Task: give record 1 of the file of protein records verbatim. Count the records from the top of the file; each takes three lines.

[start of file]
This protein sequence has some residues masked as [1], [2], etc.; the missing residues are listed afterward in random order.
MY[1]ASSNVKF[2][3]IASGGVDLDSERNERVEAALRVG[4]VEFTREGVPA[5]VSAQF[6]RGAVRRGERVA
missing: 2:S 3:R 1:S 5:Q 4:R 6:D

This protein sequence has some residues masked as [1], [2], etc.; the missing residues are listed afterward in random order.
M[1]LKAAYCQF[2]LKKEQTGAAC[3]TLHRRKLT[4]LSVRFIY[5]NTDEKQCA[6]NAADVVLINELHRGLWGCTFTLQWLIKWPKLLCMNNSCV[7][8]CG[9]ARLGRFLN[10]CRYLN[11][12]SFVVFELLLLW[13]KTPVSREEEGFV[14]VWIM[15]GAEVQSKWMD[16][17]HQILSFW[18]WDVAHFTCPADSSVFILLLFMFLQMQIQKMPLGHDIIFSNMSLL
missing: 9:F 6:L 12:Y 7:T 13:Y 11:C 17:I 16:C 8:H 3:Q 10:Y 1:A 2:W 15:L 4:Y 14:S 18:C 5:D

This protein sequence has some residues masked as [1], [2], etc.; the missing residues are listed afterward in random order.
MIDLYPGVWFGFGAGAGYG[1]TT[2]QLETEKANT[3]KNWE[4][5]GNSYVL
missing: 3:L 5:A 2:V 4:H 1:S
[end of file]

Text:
This protein sequence has some residues masked as [1], [2], etc.; the missing residues are listed afterward in random order.
MY[1]ASSNVKF[2][3]IASGGVDLDSERNERVEAALRVG[4]VEFTREGVPA[5]VSAQF[6]RGAVRRGERVA
missing: 2:S 3:R 1:S 5:Q 4:R 6:D